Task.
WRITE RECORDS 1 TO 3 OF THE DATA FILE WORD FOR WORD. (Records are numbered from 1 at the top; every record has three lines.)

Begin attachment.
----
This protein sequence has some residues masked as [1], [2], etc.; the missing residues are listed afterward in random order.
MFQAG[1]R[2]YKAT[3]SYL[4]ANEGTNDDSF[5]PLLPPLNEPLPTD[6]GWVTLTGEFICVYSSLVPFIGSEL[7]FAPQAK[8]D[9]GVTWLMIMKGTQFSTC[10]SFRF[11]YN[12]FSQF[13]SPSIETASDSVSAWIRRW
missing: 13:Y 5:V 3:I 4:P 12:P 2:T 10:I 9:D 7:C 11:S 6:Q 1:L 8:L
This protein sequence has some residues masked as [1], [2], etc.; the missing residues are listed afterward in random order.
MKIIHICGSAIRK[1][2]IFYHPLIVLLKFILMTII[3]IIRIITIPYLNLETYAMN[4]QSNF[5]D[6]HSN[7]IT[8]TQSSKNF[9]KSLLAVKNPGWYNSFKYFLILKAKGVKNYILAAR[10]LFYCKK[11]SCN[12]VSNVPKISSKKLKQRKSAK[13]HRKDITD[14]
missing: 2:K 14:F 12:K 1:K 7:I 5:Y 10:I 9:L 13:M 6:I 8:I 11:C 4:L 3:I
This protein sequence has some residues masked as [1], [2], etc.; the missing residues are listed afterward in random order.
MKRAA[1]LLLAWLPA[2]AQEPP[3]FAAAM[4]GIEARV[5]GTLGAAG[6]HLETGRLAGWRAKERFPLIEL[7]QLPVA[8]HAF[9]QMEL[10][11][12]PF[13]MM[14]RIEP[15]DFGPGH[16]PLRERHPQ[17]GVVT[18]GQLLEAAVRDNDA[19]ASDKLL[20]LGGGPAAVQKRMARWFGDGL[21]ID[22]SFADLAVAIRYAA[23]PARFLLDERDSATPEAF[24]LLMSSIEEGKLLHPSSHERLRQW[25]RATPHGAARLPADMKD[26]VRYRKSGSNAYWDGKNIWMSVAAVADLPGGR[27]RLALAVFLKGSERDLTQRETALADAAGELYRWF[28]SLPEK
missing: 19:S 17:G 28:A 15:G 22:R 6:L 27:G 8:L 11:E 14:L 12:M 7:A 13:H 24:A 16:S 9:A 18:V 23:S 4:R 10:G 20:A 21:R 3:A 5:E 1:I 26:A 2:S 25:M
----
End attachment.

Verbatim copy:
This protein sequence has some residues masked as [1], [2], etc.; the missing residues are listed afterward in random order.
MFQAG[1]R[2]YKAT[3]SYL[4]ANEGTNDDSF[5]PLLPPLNEPLPTD[6]GWVTLTGEFICVYSSLVPFIGSEL[7]FAPQAK[8]D[9]GVTWLMIMKGTQFSTC[10]SFRF[11]YN[12]FSQF[13]SPSIETASDSVSAWIRRW
missing: 13:Y 5:V 3:I 4:P 12:P 2:T 10:I 9:D 7:C 11:S 6:Q 1:L 8:L
This protein sequence has some residues masked as [1], [2], etc.; the missing residues are listed afterward in random order.
MKIIHICGSAIRK[1][2]IFYHPLIVLLKFILMTII[3]IIRIITIPYLNLETYAMN[4]QSNF[5]D[6]HSN[7]IT[8]TQSSKNF[9]KSLLAVKNPGWYNSFKYFLILKAKGVKNYILAAR[10]LFYCKK[11]SCN[12]VSNVPKISSKKLKQRKSAK[13]HRKDITD[14]
missing: 2:K 14:F 12:K 1:K 7:I 5:Y 10:I 9:L 13:M 6:I 8:I 11:C 4:L 3:I
This protein sequence has some residues masked as [1], [2], etc.; the missing residues are listed afterward in random order.
MKRAA[1]LLLAWLPA[2]AQEPP[3]FAAAM[4]GIEARV[5]GTLGAAG[6]HLETGRLAGWRAKERFPLIEL[7]QLPVA[8]HAF[9]QMEL[10][11][12]PF[13]MM[14]RIEP[15]DFGPGH[16]PLRERHPQ[17]GVVT[18]GQLLEAAVRDNDA[19]ASDKLL[20]LGGGPAAVQKRMARWFGDGL[21]ID[22]SFADLAVAIRYAA[23]PARFLLDERDSATPEAF[24]LLMSSIEEGKLLHPSSHERLRQW[25]RATPHGAARLPADMKD[26]VRYRKSGSNAYWDGKNIWMSVAAVADLPGGR[27]RLALAVFLKGSERDLTQRETALADAAGELYRWF[28]SLPEK
missing: 19:S 17:G 28:A 15:G 22:R 6:L 27:G 8:L 11:E 14:L 12:M 7:A 13:H 24:A 16:S 9:A 18:V 23:S 4:R 10:G 20:A 21:R 3:A 5:E 1:I 26:A 2:S 25:M